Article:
• 13. Deserializer<?> // Abstraction of the object who read bytes from an // InputStream and create, if possible, an instance of // type E // It’s “Android Context” dependent public interface Deserialiser<E> { E realise(InputStream inputStream, Context context) throws IOException; }
    • 14. Deserializer for String public final class StringHttpDeserialiser implements HttpDeserialiser<String> { --@Override public String realise(InputStream inputStream, Context context) throws IOException { String encodedString = null; if (TextUtils.isEmpty(mEncoding)) { encodedString = IOUtils.toString(inputStream); } else { encodedString = IOUtils.toString(inputStream, mEncoding); } IOUtils.closeQuietly(inputStream); return encodedString; } }
    • 15. Deserializer for Bitmap // Deserializer implementation that reads Bitmap data from the // input stream // Warning: Possible OutOfMemoryError!!! public final class BitmapDeserialiser implements HttpDeserialiser<Bitmap> { --@Override public Bitmap realise(InputStream inputStream, Context context) throws IOException { Bitmap image = BitmapFactory.decodeStream(inputStream); return image; } }
    • 16. Save Bitmap on File System // Data are read from the inputstream and written directly to // the File System. No extra memory used for Bitmap allocation public final class FileDeserializer implements Deserializer<Void> { @Override public Void realise(InputStream inputStream, Context context) throws IOException { // Prepare streams try { tmp = new FileOutputStream(tempDestinationFile); flushedInputStream = new BufferedInputStream(inputStream); fos = new BufferedOutputStream(tmp); IOUtils.copy(flushedInputStream, fos); } finally { // Close everything } return null; } }
    • 17. Read data as JSon Object // Using StringDeserializer we create and return a JSONObject public class JsonDeserializer implements Deserializer<JSONObject> { @Override public JSONObject realise(InputStream inputStream, Context context) throws IOException { final String jsonString = StringDeserializer.getDefault().realise(inputStream, context); try { final JSONObject jsonObject = new JSONObject(jsonString); return jsonObject; } catch (JSONException e) { e.printStackTrace(); } return null; } }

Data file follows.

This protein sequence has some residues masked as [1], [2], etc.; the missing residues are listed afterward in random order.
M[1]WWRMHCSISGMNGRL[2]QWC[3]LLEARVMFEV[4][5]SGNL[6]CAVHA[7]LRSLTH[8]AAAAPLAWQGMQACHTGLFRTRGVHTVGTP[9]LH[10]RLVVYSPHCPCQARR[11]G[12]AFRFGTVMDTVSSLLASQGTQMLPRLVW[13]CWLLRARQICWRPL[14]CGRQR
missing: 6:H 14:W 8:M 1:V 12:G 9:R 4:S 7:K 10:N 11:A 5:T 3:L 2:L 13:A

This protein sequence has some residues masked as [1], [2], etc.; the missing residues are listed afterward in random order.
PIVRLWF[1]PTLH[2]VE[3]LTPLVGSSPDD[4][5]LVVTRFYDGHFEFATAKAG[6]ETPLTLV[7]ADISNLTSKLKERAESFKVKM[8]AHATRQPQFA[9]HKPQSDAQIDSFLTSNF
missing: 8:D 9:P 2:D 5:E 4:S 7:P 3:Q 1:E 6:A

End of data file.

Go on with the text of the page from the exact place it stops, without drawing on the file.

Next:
• 18. RestMethod GET example // We create a simple GET request for a given URL an we use // the RestExecutor to execute it. We get a RestCommandResult // object with the data or the error informations RestCommand getCommand = RestCommandBuilder.get(url).build(); RestCommandResult<String> result = RestExecutor.get().execute(getContext(), getCommand, int statusCode = result.getStatusCode(); if (HttpStatus.SC_OK == statusCode) { String strResult = result.getResult(); } else { Log.e(TAG_LOG, ”Error :” + result.getStatusMessage()); }
    • 19. RestMethod POST example // We send data with a POST and parse the result into a specific // object of type LoginData.LoginResponseDeserializer which is // a JSON deserializer specialisation final LoginData.LoginResponseDeserializer deserializer = new LoginData.LoginResponseDeserializer(); final RestCommand command = RestCommandBuilder.post(loginUrlStr) .addParam("email", username) .addParam("password”,password) .addParam("deviceId", deviceId) .build(); final RestCommandResult<LoginData> result = RestExecutor.get().execute(ctx, command, deserializer);
    • 20. Bitmap Fetching with RestMethod // We send data with a POST and parse the result into a specific // object of type LoginData.LoginResponseDeserializer which is // a JSON deserializer specialisation BitmapDeserializer bitmapDeserializer = BitmapDeserializer.get(); RestCommand command = RestCommandBuilder.get(url).build(); final RestCommandResult<Bitmap> result = RestExecutor.get().execute(ctx, command, bitmapDeserializer ); // If ok Bitmap bitmap = result.getResult();